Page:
The Red Brennan Group gathered signatures to put a measure, later designated as Measure U, on the November 2020 ballot, calling for the repeal of FP-5. Measure U gathered 86,073 votes in favor, or 47.97 percent to rescind the assessment, while it was opposed by 97,060 voters or 52.03 percent.
The Red Brennan Group, convinced that the county had made misrepresentations to voters about the necessity and validity of the FP-5 expansion, worked to gather more signatures and put another version of Measure U on the ballot this year, one designated as Measure Z, after the registrar of voters determined enough signatures to do so had been gathered. The county and its fire district/fire department sued the county registrar of voters to prevent it from including Measure Z on the ballot.
In that lawsuit, the county/fire district/fire department asserted that the petition used by the Red Brennan Group was factually incorrect and had misled voters who signed it. The Red Brennan’s contention that the tax is unconstitutional was false, the county maintains, since Judge Alvarez’s ruling held otherwise, the county claimed.
Judge David Cohn, who considered the case, rejected the Red Brennan Group’s contention that the will of the requisite number of voters who had signed the petition had to be complied with, and he ruled in favor of the fire district. In March, Cohn made a finding that the petition misrepresented the fire tax as unconstitutional. The Red Brennan Group disputed that and filed a petition to a state appeals court. The appeals court, seeing that the deadline for printing the June 7 ballots was fast approaching, agreed to hear the matter and ordered that the ballots be printed with Measure Z on it.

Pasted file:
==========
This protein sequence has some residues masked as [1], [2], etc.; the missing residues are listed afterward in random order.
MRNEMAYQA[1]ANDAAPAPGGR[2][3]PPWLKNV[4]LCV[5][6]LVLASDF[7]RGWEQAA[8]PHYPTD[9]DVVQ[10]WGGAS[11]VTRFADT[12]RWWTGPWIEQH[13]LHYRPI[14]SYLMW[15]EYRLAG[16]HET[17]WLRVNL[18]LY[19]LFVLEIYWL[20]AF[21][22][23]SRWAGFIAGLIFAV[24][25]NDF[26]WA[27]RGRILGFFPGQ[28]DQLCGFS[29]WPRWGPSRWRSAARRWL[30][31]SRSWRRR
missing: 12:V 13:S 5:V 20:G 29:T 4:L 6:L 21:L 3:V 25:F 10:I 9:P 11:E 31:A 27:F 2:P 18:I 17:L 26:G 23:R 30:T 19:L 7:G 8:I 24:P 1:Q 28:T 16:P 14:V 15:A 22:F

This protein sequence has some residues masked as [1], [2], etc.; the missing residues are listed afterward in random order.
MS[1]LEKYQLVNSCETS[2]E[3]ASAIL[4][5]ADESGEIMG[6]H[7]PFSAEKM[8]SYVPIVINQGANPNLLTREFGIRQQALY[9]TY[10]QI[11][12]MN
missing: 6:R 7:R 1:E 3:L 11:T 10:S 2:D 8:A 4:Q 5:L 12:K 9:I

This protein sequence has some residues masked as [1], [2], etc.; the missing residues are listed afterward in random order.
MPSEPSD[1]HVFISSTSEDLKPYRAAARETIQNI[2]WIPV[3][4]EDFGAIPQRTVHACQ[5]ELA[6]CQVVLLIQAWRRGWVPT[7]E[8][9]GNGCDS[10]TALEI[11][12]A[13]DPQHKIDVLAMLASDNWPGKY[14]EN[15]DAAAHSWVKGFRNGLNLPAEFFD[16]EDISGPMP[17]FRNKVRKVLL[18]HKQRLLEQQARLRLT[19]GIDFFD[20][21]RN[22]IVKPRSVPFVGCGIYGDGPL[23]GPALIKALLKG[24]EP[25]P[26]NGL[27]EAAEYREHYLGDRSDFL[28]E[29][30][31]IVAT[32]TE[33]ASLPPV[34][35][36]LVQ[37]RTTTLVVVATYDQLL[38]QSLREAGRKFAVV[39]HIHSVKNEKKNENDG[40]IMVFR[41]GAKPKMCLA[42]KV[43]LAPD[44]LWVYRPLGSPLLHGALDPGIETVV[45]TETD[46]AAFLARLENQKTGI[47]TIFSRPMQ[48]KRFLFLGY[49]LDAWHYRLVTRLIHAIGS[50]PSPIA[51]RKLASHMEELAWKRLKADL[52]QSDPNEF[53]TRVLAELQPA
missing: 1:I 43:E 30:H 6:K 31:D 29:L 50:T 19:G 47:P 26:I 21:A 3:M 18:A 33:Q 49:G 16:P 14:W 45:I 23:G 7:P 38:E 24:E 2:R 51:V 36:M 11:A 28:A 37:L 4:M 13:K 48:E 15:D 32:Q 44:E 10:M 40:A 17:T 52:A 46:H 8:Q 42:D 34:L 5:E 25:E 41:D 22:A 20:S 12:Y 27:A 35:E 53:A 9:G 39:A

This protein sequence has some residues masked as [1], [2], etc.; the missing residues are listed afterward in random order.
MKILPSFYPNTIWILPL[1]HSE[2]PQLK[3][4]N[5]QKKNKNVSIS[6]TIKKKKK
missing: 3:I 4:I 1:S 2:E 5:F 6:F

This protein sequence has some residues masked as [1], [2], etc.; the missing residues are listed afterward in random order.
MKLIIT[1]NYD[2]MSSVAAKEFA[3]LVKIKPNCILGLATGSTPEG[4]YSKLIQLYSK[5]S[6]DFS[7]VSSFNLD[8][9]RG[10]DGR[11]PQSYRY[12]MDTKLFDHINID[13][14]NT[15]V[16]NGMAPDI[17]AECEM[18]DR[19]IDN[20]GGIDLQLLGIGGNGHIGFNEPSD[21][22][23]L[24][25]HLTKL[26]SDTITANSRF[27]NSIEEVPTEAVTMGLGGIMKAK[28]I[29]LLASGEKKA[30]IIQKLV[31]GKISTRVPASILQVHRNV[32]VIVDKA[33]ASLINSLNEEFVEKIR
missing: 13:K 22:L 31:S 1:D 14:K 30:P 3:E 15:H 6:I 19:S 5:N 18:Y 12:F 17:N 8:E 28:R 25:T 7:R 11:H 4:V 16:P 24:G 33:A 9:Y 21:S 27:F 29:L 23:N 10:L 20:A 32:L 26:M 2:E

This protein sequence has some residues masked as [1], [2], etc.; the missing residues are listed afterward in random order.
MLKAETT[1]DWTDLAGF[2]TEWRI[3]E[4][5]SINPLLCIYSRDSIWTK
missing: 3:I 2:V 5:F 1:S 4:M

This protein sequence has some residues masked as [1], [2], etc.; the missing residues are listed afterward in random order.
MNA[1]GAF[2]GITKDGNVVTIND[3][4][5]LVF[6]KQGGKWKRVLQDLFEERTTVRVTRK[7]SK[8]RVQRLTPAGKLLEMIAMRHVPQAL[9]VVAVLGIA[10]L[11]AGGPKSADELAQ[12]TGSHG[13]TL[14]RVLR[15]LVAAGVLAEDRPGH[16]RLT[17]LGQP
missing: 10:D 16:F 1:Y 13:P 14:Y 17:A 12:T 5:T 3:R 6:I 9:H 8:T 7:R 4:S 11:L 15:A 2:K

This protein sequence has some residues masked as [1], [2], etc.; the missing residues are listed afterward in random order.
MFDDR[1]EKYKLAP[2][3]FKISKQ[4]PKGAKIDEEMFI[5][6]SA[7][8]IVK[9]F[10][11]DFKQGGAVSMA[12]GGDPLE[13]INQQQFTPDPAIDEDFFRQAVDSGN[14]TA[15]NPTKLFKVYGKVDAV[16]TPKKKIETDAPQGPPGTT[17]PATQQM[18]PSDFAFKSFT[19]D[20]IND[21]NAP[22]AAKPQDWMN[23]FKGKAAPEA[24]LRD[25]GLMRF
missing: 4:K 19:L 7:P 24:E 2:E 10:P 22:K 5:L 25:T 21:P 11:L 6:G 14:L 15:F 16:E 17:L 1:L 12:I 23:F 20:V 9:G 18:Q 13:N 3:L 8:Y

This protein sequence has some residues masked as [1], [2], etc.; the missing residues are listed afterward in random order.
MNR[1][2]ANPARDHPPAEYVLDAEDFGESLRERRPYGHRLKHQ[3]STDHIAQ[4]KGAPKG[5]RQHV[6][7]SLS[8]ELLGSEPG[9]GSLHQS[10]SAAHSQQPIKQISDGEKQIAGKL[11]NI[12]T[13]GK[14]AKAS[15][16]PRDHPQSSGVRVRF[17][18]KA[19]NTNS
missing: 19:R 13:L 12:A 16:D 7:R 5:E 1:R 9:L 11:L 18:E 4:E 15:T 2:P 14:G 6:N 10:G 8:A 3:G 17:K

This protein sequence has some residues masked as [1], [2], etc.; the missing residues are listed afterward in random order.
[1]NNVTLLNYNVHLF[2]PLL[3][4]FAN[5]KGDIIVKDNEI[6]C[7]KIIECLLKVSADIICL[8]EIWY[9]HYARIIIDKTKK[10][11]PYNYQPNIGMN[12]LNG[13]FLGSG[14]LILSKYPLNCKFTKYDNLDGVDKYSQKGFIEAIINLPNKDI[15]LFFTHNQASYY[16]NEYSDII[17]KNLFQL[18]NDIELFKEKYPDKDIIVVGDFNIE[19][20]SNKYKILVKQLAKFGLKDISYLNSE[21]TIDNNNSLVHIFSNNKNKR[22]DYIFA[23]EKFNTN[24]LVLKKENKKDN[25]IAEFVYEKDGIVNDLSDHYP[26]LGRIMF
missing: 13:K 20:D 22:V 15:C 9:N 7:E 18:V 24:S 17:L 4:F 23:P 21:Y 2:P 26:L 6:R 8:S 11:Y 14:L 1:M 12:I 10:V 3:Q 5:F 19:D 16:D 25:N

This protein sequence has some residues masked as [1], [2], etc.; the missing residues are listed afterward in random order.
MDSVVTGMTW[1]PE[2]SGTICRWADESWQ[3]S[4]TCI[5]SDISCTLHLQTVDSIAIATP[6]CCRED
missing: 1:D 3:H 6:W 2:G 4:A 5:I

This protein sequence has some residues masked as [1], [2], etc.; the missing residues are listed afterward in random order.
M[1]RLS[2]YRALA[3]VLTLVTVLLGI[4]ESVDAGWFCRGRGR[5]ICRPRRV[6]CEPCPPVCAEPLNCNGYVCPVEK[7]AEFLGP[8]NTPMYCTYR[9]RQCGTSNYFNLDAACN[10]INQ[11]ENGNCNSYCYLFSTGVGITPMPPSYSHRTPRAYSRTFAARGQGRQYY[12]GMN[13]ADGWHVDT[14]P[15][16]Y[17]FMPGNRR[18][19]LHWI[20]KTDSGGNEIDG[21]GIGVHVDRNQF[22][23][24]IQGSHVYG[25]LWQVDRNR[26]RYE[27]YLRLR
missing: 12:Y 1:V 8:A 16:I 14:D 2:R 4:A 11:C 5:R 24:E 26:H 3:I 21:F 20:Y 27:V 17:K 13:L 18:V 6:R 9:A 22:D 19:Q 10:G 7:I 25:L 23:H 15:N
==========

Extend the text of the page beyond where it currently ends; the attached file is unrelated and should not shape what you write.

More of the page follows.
The county pushed forward with its challenge of Measure Z. On May 31, Cohn ruled that his judgment that Judge Alvarez’s ruling that FP-5 is constitutional should be upheld was consistent with the law and case law, meaning that even if the voters on June 7 pass Measure Z, the rescission of FP-5’s applicability to all other unincorporated areas outside of Silverlakes and Helendale will not stand.
Despite Cohn’s ruling, it is anticipated that if Measure Z in fact passes, the Red Brennan Group will seek another appeal that will be intended to uphold the validity and applicability of the vote.
At present, the FP-5 assessment has risen to $161.98 per year. The board of supervisors and County Fire Chief Dan Munsey say the assessment is crucial to maintaining public safety, as it provides $42.7 million to the county, which offsets 18 percent of the county fire department’s annual budget. Munsey said he will close at least 15 fire stations around the county without the augmentation brought in by FP-5.
The Red Brennan Group and other taxpayer advocates hold that fire service is a basic governmental service that taxpayers already pay for through ad valorem tax property taxes and state sales tax and that the FP-5 assessment beyond the communities of Silverlakes and Helendale, where the residents actually approved it, amounts to double and illegal taxation.